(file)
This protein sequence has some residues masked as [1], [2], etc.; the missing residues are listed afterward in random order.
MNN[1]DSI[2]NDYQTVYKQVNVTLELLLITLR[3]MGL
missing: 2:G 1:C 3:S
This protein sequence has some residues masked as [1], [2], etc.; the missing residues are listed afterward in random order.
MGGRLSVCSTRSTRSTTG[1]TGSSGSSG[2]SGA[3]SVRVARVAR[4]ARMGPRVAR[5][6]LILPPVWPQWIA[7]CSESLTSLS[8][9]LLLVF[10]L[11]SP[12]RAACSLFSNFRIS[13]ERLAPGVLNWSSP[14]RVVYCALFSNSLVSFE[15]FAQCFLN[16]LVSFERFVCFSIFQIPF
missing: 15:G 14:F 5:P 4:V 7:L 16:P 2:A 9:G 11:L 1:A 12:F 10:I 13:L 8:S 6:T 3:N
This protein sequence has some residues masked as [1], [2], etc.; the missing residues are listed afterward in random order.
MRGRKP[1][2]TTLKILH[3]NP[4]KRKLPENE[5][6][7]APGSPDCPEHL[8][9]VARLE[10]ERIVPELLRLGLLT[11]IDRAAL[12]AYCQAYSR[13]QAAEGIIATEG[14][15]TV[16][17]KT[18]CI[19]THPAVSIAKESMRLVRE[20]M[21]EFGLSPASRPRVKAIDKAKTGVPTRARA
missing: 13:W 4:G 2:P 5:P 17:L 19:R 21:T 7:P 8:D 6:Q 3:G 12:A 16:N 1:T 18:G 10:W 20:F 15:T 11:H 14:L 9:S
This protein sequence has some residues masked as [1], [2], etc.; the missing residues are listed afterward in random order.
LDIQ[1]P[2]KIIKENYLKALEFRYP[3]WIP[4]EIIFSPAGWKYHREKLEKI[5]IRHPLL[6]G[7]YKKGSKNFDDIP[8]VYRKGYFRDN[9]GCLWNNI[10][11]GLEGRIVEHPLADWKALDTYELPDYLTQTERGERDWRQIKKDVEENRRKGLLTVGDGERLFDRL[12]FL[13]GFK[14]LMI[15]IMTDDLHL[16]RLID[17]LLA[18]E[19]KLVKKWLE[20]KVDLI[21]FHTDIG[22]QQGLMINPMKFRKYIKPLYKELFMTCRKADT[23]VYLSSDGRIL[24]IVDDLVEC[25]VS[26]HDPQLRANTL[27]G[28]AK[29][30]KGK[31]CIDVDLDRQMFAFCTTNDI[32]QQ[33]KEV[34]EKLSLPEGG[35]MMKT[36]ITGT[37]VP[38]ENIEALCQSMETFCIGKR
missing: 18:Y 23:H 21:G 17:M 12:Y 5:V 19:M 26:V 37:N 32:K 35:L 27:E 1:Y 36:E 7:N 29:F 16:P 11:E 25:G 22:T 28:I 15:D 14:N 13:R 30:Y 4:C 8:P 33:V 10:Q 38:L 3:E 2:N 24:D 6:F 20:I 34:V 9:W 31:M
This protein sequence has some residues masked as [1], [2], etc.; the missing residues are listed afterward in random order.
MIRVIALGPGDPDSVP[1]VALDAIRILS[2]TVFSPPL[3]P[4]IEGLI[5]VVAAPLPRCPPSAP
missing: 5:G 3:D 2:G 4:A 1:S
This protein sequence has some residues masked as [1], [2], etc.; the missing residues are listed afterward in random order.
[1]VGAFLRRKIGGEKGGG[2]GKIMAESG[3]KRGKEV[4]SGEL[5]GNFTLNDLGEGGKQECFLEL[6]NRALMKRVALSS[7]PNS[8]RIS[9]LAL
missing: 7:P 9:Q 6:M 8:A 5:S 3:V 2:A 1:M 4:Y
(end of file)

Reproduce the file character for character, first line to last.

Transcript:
This protein sequence has some residues masked as [1], [2], etc.; the missing residues are listed afterward in random order.
MNN[1]DSI[2]NDYQTVYKQVNVTLELLLITLR[3]MGL
missing: 2:G 1:C 3:S
This protein sequence has some residues masked as [1], [2], etc.; the missing residues are listed afterward in random order.
MGGRLSVCSTRSTRSTTG[1]TGSSGSSG[2]SGA[3]SVRVARVAR[4]ARMGPRVAR[5][6]LILPPVWPQWIA[7]CSESLTSLS[8][9]LLLVF[10]L[11]SP[12]RAACSLFSNFRIS[13]ERLAPGVLNWSSP[14]RVVYCALFSNSLVSFE[15]FAQCFLN[16]LVSFERFVCFSIFQIPF
missing: 15:G 14:F 5:P 4:V 7:L 16:P 2:A 9:G 11:L 1:A 12:F 10:I 13:L 8:S 6:T 3:N
This protein sequence has some residues masked as [1], [2], etc.; the missing residues are listed afterward in random order.
MRGRKP[1][2]TTLKILH[3]NP[4]KRKLPENE[5][6][7]APGSPDCPEHL[8][9]VARLE[10]ERIVPELLRLGLLT[11]IDRAAL[12]AYCQAYSR[13]QAAEGIIATEG[14][15]TV[16][17]KT[18]CI[19]THPAVSIAKESMRLVRE[20]M[21]EFGLSPASRPRVKAIDKAKTGVPTRARA
missing: 13:W 4:G 2:P 5:P 17:L 19:R 21:T 7:P 8:D 6:Q 3:G 12:A 16:N 1:T 18:G 10:W 20:F 15:T 11:H 14:L 9:S
This protein sequence has some residues masked as [1], [2], etc.; the missing residues are listed afterward in random order.
LDIQ[1]P[2]KIIKENYLKALEFRYP[3]WIP[4]EIIFSPAGWKYHREKLEKI[5]IRHPLL[6]G[7]YKKGSKNFDDIP[8]VYRKGYFRDN[9]GCLWNNI[10][11]GLEGRIVEHPLADWKALDTYELPDYLTQTERGERDWRQIKKDVEENRRKGLLTVGDGERLFDRL[12]FL[13]GFK[14]LMI[15]IMTDDLHL[16]RLID[17]LLA[18]E[19]KLVKKWLE[20]KVDLI[21]FHTDIG[22]QQGLMINPMKFRKYIKPLYKELFMTCRKADT[23]VYLSSDGRIL[24]IVDDLVEC[25]VS[26]HDPQLRANTL[27]G[28]AK[29][30]KGK[31]CIDVDLDRQMFAFCTTNDI[32]QQ[33]KEV[34]EKLSLPEGG[35]MMKT[36]ITGT[37]VP[38]ENIEALCQSMETFCIGKR
missing: 18:Y 23:H 21:G 17:M 12:Y 5:V 19:M 26:V 37:N 32:K 35:L 27:E 1:Y 36:E 7:N 29:F 16:P 11:E 25:G 22:T 28:I 15:D 14:N 13:R 30:Y 4:C 8:P 33:V 10:Q 38:L 3:E 2:N 24:D 6:F 20:I 34:V 9:W 31:M
This protein sequence has some residues masked as [1], [2], etc.; the missing residues are listed afterward in random order.
MIRVIALGPGDPDSVP[1]VALDAIRILS[2]TVFSPPL[3]P[4]IEGLI[5]VVAAPLPRCPPSAP
missing: 5:G 3:D 2:G 4:A 1:S
This protein sequence has some residues masked as [1], [2], etc.; the missing residues are listed afterward in random order.
[1]VGAFLRRKIGGEKGGG[2]GKIMAESG[3]KRGKEV[4]SGEL[5]GNFTLNDLGEGGKQECFLEL[6]NRALMKRVALSS[7]PNS[8]RIS[9]LAL
missing: 7:P 9:Q 6:M 8:A 5:S 3:V 2:A 1:M 4:Y